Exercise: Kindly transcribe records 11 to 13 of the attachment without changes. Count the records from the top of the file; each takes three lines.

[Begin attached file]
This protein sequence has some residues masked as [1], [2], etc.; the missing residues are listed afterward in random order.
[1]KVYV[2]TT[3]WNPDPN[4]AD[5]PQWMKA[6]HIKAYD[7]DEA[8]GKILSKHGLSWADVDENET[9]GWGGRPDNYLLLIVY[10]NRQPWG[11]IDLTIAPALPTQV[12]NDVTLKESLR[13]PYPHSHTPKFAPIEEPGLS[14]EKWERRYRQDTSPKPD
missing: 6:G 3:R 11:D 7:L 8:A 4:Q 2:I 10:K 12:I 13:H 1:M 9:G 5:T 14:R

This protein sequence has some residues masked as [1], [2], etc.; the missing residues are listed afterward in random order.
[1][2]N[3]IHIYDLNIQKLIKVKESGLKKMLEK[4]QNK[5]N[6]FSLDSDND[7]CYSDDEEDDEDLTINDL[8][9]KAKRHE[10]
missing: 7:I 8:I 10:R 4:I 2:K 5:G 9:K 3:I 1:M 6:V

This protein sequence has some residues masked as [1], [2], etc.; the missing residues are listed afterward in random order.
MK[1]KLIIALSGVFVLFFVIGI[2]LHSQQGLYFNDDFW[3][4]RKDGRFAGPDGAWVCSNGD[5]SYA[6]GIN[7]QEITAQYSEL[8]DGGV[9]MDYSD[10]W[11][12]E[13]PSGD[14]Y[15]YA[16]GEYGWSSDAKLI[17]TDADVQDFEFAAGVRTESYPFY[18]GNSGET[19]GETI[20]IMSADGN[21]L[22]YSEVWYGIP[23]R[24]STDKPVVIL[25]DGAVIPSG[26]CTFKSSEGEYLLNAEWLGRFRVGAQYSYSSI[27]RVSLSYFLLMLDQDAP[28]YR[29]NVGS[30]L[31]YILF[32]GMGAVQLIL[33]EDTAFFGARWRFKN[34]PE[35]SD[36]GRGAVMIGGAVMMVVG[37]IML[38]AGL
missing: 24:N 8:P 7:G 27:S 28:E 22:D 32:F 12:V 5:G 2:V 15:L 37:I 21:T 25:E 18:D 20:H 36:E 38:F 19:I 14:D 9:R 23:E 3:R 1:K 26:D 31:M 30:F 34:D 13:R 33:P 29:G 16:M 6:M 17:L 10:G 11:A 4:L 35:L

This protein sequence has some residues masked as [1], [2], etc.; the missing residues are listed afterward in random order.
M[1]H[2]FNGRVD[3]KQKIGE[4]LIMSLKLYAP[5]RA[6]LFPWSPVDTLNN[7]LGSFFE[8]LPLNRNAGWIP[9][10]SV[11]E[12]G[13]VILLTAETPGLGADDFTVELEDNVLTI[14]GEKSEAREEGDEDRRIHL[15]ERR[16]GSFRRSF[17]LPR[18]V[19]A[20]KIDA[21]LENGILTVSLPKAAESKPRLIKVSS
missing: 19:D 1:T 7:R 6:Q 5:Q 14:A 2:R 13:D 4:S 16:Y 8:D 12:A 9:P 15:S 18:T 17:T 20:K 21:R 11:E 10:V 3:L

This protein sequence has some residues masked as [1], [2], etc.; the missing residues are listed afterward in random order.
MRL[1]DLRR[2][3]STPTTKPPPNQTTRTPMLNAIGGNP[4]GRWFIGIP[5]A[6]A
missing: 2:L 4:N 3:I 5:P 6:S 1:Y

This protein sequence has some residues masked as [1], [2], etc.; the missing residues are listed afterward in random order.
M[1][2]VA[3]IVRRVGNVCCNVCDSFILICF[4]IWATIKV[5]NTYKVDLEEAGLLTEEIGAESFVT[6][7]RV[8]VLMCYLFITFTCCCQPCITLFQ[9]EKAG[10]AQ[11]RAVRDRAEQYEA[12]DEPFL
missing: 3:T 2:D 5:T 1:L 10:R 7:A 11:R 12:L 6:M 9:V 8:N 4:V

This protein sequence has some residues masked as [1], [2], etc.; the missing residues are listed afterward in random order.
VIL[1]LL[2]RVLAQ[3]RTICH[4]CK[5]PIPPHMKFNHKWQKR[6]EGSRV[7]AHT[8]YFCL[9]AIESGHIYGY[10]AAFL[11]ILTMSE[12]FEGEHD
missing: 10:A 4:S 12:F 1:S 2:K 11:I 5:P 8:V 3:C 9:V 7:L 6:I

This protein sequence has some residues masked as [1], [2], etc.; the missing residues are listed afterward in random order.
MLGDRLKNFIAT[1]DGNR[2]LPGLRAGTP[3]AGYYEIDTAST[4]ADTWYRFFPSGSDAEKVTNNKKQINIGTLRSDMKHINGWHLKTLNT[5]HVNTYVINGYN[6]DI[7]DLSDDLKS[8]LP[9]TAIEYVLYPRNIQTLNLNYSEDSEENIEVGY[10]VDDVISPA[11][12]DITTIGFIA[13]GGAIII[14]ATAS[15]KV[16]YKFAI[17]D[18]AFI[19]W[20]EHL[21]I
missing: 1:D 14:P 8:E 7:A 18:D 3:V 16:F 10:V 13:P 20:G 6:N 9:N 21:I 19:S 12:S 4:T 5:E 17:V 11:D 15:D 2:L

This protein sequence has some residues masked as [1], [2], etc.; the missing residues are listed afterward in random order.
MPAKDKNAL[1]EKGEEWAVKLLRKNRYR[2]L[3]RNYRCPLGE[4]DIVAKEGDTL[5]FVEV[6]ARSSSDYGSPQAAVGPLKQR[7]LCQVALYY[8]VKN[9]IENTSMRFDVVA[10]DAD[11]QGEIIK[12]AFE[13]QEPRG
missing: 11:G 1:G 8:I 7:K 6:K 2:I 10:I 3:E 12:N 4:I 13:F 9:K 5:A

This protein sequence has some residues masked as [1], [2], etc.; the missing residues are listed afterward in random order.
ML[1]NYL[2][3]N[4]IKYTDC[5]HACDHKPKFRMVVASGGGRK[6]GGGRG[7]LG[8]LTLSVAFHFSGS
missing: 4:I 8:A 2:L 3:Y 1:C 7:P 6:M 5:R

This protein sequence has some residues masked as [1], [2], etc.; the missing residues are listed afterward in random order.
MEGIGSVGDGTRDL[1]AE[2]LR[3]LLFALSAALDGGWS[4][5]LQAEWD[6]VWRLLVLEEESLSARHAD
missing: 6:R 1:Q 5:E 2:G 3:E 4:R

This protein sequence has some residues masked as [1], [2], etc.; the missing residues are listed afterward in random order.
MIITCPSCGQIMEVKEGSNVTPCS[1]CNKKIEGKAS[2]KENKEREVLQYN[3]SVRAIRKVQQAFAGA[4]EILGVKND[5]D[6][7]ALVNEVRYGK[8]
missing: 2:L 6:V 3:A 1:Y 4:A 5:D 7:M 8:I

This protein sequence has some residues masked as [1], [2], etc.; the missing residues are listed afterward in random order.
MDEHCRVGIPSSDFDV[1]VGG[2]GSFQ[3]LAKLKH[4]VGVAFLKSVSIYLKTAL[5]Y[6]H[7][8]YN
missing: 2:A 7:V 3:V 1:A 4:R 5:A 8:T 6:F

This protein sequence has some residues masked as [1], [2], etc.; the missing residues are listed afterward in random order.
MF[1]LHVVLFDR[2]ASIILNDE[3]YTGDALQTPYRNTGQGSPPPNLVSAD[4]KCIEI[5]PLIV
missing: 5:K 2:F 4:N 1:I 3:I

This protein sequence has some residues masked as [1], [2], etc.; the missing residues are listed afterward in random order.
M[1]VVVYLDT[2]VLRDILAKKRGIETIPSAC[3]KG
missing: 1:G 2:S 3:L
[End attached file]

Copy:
This protein sequence has some residues masked as [1], [2], etc.; the missing residues are listed afterward in random order.
MEGIGSVGDGTRDL[1]AE[2]LR[3]LLFALSAALDGGWS[4][5]LQAEWD[6]VWRLLVLEEESLSARHAD
missing: 6:R 1:Q 5:E 2:G 3:E 4:R

This protein sequence has some residues masked as [1], [2], etc.; the missing residues are listed afterward in random order.
MIITCPSCGQIMEVKEGSNVTPCS[1]CNKKIEGKAS[2]KENKEREVLQYN[3]SVRAIRKVQQAFAGA[4]EILGVKND[5]D[6][7]ALVNEVRYGK[8]
missing: 2:L 6:V 3:A 1:Y 4:A 5:D 7:M 8:I

This protein sequence has some residues masked as [1], [2], etc.; the missing residues are listed afterward in random order.
MDEHCRVGIPSSDFDV[1]VGG[2]GSFQ[3]LAKLKH[4]VGVAFLKSVSIYLKTAL[5]Y[6]H[7][8]YN
missing: 2:A 7:V 3:V 1:A 4:R 5:A 8:T 6:F